Or at least it does until the second act. Framed as a modern-day retrospective on the boundary-breaking career of the elusive actress, Vera Stark, it features three crudely drawn intellectual types (Chiké Johnson, Taron Patton, and Amelia Workman) as they attempt to excavate from the vague historical record an image of the real Vera Stark. Inset into their academic-style panel discussion is the elderly film starlet’s final 1973 interview with talkshow host Brad Donovan (Patrick Clear), which by coincidence features a reunion with her The Belle of New Orleans costar, Gloria Mitchell.

The Brad Donovan interview feels like a rickety roller coast ride, with the slightly inebriated Stark shifting unpredictably between a defensive reticence and a stagy self-performance. After forty odd years, Stark is still most comfortable when doing some put-on version of herself, and the presence of her old friend Mitchell only makes her feel cagey and unable to “act” her way out. Oddly enough, only here does Nottage finally decide to reveal a somewhat more complex personal history between Mitchell and Stark (paired together at various times as sisters, potential cousins, and even lesbian lovers). At the very least, their friendship has deeper roots than once thought, though at this point in Vera Stark we are disinclined to care. Their friendship by 1973 appears to be unsalvageable, and thus what could have been effective stakes to keep the dramatic pace rolling instead bounces back and forth between wildly exaggerated emotional highs and slogs of awkward subtext.

And to be honest, I’m not convinced that Tamberla Perry is quite up for the challenge of seeing Vera Stark through to completion. She demonstrated a strange tendency—on more than one occasion—to suddenly “play out” to the audience, as though always checking the barometer of the room. Hesitant to slip any deeper in Stark than could readily be managed by her highly self-conscious technique, Perry never fully embodies the darker nuances of the older Vera that—in this production anyway—still lie dormant in Nottage’s script. Projecting at disproportionate levels to those even around her—again, signaling a distinct uncomfortableness on the Goodman’s main stage—one can only hope that over the course of Vera Stark’s run, Perry will settle more easily into her role and thus allow what are clearly her natural gifts to shine through.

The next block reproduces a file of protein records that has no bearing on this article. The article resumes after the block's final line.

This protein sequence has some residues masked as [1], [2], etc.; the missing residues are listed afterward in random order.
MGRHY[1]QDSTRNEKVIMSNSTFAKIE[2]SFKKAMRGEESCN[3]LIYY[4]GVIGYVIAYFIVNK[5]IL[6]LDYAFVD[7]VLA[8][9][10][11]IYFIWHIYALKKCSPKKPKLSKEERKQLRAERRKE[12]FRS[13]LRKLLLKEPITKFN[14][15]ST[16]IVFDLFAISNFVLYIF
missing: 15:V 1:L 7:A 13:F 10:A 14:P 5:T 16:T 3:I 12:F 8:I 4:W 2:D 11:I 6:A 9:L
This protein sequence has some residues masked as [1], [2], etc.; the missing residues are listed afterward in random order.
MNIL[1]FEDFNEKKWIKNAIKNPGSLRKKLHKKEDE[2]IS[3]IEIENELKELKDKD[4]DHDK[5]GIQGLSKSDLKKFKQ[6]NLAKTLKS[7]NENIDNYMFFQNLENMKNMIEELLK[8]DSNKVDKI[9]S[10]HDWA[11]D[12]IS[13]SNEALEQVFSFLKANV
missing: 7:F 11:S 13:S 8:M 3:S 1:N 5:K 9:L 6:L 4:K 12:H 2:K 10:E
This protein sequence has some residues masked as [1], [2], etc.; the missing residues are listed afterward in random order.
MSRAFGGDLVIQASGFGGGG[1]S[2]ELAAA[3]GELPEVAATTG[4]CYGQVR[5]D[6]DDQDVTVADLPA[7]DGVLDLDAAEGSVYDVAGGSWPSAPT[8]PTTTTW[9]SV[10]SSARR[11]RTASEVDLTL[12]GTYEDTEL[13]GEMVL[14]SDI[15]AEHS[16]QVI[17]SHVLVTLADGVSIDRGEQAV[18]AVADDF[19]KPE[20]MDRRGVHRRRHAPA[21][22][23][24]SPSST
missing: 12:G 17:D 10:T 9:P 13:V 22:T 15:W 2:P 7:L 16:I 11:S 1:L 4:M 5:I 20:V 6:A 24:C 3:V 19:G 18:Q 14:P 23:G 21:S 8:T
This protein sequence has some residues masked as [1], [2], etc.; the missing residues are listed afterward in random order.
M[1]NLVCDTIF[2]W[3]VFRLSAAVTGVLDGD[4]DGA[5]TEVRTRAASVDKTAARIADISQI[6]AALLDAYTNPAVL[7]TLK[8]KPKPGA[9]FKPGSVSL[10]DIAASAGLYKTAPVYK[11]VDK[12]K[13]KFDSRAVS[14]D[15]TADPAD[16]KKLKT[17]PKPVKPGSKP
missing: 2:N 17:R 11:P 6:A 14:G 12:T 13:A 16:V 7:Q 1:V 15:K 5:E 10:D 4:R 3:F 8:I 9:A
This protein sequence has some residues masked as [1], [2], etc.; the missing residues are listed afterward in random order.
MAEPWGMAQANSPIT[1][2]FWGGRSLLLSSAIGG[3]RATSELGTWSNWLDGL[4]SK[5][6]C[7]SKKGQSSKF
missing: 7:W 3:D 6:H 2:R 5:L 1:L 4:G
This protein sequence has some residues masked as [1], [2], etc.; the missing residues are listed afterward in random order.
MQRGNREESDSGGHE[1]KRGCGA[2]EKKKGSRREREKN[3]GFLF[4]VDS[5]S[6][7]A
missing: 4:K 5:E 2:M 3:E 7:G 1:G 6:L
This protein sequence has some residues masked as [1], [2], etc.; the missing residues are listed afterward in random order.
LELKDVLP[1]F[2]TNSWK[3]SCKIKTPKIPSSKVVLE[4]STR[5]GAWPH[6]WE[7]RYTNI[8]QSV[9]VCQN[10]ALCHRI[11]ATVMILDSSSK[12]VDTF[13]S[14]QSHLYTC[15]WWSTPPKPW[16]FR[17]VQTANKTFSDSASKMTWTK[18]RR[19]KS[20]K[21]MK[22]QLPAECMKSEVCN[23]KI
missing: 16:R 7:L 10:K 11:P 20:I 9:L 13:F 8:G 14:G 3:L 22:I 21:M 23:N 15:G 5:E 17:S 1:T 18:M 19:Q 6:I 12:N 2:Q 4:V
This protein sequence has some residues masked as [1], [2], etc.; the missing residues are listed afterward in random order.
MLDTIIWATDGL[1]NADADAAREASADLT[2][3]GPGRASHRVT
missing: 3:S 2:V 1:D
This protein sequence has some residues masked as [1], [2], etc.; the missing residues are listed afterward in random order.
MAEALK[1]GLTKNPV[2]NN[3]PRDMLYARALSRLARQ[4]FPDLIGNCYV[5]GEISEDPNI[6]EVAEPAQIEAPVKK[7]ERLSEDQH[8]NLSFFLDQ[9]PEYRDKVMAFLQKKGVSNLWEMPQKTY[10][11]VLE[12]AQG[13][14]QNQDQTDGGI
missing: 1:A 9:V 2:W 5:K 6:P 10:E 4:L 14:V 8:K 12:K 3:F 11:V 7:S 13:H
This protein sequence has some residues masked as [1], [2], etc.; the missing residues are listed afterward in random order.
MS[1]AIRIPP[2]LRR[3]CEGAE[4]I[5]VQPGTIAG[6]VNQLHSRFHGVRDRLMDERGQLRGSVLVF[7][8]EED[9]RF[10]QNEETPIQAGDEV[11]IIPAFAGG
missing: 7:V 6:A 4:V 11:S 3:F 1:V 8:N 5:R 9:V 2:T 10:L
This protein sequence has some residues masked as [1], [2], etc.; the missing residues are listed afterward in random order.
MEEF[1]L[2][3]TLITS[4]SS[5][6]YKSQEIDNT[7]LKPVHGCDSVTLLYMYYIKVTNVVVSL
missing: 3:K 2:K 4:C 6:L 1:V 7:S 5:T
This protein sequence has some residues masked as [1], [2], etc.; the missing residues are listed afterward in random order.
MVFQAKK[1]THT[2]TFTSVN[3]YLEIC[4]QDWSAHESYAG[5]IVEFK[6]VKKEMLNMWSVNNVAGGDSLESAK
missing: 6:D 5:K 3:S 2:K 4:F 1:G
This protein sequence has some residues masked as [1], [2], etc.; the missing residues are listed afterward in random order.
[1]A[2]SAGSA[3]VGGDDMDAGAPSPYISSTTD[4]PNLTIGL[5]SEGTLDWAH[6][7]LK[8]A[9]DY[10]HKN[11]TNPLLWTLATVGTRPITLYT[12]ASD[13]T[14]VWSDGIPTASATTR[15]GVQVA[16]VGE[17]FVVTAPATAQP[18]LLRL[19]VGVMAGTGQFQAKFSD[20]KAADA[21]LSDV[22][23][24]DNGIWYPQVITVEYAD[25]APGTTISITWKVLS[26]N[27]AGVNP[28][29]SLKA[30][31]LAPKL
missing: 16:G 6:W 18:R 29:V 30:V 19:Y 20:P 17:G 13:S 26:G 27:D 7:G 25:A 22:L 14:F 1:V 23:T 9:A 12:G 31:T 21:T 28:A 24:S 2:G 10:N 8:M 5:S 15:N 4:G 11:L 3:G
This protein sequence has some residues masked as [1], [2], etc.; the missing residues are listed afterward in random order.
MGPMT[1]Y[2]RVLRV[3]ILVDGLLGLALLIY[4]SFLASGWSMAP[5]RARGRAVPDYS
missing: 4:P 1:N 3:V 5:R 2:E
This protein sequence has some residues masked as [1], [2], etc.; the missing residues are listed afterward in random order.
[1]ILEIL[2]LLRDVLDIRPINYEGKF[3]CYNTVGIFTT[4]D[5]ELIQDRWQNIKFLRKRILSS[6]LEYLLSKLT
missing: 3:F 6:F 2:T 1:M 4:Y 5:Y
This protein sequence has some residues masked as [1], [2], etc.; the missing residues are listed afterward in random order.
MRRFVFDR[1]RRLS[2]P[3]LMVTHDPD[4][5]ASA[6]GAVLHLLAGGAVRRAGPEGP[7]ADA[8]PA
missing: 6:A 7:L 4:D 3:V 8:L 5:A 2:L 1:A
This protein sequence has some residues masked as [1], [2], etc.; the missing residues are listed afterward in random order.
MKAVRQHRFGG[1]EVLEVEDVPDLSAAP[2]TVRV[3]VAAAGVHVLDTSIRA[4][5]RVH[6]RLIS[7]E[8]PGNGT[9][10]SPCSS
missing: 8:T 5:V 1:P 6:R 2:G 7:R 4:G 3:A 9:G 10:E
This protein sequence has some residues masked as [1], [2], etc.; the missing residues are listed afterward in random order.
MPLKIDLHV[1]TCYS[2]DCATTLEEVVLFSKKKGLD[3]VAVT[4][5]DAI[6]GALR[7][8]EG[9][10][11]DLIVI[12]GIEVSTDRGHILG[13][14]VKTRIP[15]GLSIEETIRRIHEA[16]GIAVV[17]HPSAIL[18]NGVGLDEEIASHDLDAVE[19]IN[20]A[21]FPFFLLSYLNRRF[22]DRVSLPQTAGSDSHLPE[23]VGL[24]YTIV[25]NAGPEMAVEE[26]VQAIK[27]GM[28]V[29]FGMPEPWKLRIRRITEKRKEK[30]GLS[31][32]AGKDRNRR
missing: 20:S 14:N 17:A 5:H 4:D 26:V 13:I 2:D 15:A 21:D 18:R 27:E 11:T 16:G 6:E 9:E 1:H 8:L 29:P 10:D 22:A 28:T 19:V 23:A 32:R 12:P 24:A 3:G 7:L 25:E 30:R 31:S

Still, what struck me as most problematic about the second act was Nottage’s panel of public intellectuals—activists, writers, and film people—who together comprise Vera Stark’s grossest caricatures. Expressing themselves in spontaneous outbursts of spoken word, penning books on “parenthetical” black identities, prefacing their remarks with their curriculum vitae, and dressing in the showy uniforms of the “radicalized” classes, one can only take their smugly self-assured pontifications on Vera Stark, racial stereotypes, and black identity as gross parodies of the selfsame liberal sensibilities that underwrote so much of the first act’s sense of humor.

And suddenly, the audience—which had previously shared in on Nottage’s joke at Von Oster’s expense—becomes the joke in a weird way, with Nottage’s soft-spoken invective heaped without reservation onto their onstage surrogates. Tellingly, the audience eager to laugh at the phoniness of 1930s Hollywood is less eager to laugh when that phoniness is reflected right back at them. Nottage’s point is a clever one and definitely more sophisticated than Vera Stark’s first act may lead us to believe. Still, it ultimately results in a subtle shift in tone and mood that the play never quite recovers from.

vera stark lynn nottage goodmanAnd in the end, I’m not sure that Riccardo Hernandez’s scenic design helps bring out the subtleties of Vera Stark either. Replete with a gaudily lit Hollywood sign traversing the whole of the stage (the purpose of which, I suspect, was to cut the proscenium arch in half so as to better frame the scene), the Goodman’s stupendous resources in this instance only overwhelm and sensationalize what should have been a more deliberate and focused production.

Thus it would seem that we are still waiting. Waiting for someone to come along and finally excavate an image of the real Vera Stark.


Reviewed by Anthony J. Mangini

Reviewed Monday, May 6th, 2013.

Running time is approximately 2 hours and 30 minutes with one intermission. 

By the Way, Meet Vera Stark runs until June 2nd, 2013. The Goodman is located at 170 North Dearborn. For tickets call (312) 443-3800. Check out their Theater in Chicago listing at